You definitely want to talk to an attorney (I'm not one). But here are my thoughts.
My answer is based on the assumption that you don't have any actual legal entities yet and that when you say "co-founder" you mean a "co-creator" of each of the apps. And that by "own more than 70%" you mean that you contributed more than 70% of the effort to create the application.
The first thing you need to figure out is what is your goal. If you are just trying to create a legal entity to wrap around your products and the ownership, then a single company is probably sufficient if you can figure out a way to fairly value the input that all of your co-creators have put in.
There may be legal obligations in terms of ownership you have to each of these co-creators as well. Do you have any legal agreements with them at all? Did you pay any of them for any of the work they did? Definitely find an attorney who specializes in business law and walk through this part of the issue. It will cost you a little bit of money, but it's well worth it to make sure you do things right up front.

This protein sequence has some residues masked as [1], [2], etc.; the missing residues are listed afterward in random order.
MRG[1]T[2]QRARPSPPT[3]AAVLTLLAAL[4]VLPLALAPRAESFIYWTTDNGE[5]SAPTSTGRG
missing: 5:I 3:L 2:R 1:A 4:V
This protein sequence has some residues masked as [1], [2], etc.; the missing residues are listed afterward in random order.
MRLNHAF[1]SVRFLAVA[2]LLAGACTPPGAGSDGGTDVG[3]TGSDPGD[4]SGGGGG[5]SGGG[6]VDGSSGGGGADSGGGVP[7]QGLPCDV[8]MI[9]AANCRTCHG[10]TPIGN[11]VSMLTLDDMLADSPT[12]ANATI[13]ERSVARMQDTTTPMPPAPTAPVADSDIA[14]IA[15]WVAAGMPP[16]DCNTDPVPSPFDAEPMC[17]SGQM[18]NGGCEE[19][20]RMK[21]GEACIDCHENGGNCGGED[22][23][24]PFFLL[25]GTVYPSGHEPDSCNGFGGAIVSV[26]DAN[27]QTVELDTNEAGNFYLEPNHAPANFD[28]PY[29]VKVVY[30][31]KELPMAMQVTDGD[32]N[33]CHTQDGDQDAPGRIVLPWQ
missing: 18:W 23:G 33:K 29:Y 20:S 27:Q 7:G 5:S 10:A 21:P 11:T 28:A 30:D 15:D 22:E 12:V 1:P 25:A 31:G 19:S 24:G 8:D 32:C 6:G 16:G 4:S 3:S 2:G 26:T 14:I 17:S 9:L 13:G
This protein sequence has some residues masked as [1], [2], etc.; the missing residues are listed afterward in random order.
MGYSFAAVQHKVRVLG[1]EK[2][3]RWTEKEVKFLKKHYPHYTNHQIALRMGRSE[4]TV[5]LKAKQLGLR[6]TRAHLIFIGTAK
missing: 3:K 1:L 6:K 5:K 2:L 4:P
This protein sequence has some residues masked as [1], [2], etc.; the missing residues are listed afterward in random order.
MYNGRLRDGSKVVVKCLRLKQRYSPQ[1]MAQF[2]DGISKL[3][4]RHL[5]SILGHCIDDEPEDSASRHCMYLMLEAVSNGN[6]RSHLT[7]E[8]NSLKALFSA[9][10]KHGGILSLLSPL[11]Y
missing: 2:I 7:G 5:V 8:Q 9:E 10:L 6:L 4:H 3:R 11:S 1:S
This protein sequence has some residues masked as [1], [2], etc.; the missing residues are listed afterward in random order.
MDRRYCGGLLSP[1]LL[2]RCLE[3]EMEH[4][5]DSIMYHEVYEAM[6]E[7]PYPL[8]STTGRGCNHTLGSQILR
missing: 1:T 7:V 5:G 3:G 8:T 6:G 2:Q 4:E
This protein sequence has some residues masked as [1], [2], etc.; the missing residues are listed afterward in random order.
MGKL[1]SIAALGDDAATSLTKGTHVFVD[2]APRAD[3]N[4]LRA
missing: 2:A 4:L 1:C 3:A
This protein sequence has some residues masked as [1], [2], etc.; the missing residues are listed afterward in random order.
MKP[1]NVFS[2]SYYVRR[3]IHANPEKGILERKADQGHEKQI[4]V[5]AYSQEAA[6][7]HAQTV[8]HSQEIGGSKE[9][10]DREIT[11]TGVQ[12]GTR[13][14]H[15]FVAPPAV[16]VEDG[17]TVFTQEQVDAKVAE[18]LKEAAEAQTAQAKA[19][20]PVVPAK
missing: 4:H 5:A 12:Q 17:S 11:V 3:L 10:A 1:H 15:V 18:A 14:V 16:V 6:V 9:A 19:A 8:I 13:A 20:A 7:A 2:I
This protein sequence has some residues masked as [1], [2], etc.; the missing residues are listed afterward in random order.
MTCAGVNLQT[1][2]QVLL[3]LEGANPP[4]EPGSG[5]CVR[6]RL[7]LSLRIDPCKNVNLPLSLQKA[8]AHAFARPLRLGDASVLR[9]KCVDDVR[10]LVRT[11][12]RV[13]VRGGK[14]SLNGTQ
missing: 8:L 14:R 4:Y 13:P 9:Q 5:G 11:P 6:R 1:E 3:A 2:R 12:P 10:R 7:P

If you want to start generating revenue or getting investment to create a business from these applications, then you may want to consider different companies based on the market space that each app (or group of apps) addresses. This might make it easier and cleaner to get funding for one particular application (or small group of apps) without "muddying the waters".
In other words, say that you have app A that is doing well, but app B is in a different market or isn't doing so well. If you want to get investment to pursue the business of app A, how will you justify the value of app B to your investors? Your investors may also want to ensure that their money is ONLY invested in app A. In this case, it's to your benefit to have separate companies.
I'm curious what you will end up doing. Let me know.